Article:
Professional performance is most appropriately judged by work-based assessment.25 For registrars this means observing their work in clinical practice (Figure 2). However, implementing work-based assessment has proved challenging and has been criticised for being unpredictable, unstandardised and biased.21,26 This is in part because experienced practitioners tend to make automatic intuitive judgments rather than engaging in analytic processes to reach judgments.27 Although such intuitive judgments are often more accurate,28 they are inherently subject to a range of biases29 and may overlook key data,27 resulting in judgment error. This can be problematic for ranking registrars on the basis of supervisors assessments21 or for assessments that lead to being granted the privilege of independent practice.30

 

Supervisors2
Figure 2. Choosing methods to assess clinical practice21,22,25,34

Qualitative researchers face similar challenges in assessing the trustworthiness of their assertions and have tools that can be applied to these qualitative, intuitive, work-based assessments.25 These tools are prolonged engagement, triangulation, negative case analysis, reflexivity, peer debriefing, member-checking and audit trails (Table 2). The sources of error in work-based assessments can be addressed as below29 by applying these tools of analytical rigour31,32 to reconsider initial, intuitive judgments.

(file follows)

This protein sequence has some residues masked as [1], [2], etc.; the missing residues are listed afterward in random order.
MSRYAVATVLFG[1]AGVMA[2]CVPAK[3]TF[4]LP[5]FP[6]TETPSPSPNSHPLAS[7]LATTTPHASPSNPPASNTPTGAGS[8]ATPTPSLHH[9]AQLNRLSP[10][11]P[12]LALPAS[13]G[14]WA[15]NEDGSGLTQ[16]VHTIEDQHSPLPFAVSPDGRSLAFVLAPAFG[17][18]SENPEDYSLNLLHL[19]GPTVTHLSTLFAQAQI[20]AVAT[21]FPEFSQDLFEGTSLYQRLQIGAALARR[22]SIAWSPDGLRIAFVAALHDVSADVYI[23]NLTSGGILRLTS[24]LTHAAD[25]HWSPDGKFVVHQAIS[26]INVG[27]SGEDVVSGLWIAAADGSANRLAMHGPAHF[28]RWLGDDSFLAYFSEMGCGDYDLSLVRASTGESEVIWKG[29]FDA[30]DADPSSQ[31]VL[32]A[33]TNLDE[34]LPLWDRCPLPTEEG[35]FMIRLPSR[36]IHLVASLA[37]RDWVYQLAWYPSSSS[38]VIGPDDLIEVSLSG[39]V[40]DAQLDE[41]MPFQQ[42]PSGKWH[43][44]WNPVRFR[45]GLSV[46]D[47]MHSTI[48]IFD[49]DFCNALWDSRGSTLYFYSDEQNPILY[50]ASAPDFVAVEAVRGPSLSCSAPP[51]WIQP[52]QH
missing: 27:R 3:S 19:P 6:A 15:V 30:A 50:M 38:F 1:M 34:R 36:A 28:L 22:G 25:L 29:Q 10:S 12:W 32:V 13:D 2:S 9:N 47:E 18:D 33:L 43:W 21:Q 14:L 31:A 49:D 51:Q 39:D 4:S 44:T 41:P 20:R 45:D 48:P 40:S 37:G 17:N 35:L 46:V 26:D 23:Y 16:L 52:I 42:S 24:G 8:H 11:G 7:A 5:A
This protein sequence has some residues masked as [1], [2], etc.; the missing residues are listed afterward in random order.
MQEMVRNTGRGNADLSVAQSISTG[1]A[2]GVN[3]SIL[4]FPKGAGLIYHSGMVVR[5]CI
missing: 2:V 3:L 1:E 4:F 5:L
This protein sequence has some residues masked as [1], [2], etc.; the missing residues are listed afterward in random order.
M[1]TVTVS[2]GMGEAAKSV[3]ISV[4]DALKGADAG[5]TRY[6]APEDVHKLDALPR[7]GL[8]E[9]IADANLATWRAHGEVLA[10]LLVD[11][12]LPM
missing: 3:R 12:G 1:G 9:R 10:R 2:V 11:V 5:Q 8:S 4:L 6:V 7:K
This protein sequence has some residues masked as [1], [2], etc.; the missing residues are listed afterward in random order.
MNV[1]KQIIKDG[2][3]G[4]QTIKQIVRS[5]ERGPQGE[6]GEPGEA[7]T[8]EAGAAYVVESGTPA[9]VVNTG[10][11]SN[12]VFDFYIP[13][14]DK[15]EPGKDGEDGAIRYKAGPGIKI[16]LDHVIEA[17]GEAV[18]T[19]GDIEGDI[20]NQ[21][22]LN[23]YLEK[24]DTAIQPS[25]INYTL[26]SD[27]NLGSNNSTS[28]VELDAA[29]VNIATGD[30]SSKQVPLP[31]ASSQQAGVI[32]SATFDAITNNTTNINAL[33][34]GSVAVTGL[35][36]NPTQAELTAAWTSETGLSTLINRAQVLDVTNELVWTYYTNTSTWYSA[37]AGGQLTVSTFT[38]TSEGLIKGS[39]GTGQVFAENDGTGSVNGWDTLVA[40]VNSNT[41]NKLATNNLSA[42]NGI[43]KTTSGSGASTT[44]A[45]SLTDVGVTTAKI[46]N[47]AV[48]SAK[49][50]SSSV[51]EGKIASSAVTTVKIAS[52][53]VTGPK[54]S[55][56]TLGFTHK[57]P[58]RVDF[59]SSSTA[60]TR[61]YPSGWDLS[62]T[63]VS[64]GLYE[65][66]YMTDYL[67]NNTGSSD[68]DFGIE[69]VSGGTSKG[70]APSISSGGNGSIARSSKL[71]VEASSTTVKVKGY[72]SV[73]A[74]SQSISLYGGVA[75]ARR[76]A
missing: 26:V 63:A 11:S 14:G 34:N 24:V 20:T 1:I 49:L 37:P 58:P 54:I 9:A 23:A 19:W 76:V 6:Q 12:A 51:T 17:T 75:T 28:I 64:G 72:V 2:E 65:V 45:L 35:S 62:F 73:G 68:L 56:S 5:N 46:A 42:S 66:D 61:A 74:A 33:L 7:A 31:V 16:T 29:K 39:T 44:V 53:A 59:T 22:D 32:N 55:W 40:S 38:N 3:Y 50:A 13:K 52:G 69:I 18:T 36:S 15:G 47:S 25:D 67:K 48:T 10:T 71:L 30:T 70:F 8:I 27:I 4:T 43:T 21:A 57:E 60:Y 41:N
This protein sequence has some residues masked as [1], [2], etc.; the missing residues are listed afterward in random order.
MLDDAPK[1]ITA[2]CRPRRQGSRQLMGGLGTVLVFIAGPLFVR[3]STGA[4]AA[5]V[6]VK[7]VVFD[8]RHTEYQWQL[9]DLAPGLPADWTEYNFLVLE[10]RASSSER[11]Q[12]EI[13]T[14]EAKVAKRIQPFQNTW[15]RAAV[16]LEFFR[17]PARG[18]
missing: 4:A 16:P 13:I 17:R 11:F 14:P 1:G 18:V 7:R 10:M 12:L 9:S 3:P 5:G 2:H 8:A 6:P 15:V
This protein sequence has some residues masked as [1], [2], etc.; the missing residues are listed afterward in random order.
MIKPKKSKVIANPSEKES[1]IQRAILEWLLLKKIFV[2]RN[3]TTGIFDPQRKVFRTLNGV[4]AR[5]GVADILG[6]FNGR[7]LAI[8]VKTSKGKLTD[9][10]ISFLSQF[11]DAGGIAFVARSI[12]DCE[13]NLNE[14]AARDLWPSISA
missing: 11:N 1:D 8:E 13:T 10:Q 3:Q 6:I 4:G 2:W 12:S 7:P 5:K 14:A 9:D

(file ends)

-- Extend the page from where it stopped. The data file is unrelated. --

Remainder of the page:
Table 2. Qualitative research tools applied to registrar assessment

Tool

Description

Parallel in registrar assessment

Prolonged engagement

Engagement of researchers over an extended period of time with the phenomenon of interest

Assessment of registrars over an extended period

Triangulation

Collecting data from multiple sources

Using several methods of assessing registrars’ performance

Reflexivity

Critiquing the impact of the investigator on the data and the conclusions made

Supervisors examine their own biases and impact on registrars’ performance and assessment

Peer debriefing

Discussion of the data and its interpretation with other researchers

Discussion of registrars assessment with other members of the practice team

Negative case analysis

Seeking disconfirming evidence

Actively seeking evidence that refutes the assessment of registrars

Member checks

Checking the data and conclusions with the subjects of the investigation

Checking with registrars the supervisors’ observations and conclusions on their performance

Audit trail

Documenting the data collection, the methodology, decisions and rationale.

Documenting the means of assessing registrars, and the ways of validating the assessment

2. Collect the data – observe consultations

Most information comes from observing registrars consult directly or via video recordings. Other options are random case note reviews,33 audits of investigation ordering4 and arranging consultations where registrars present their diagnosis and management to supervisors before then concluding consultations. Watching for the red flags of registrars who are unconsciously incompetent, such as issues of punctuality, poor communication, defensive justifications and inability to change behaviour in the light of feedback is also recommended.4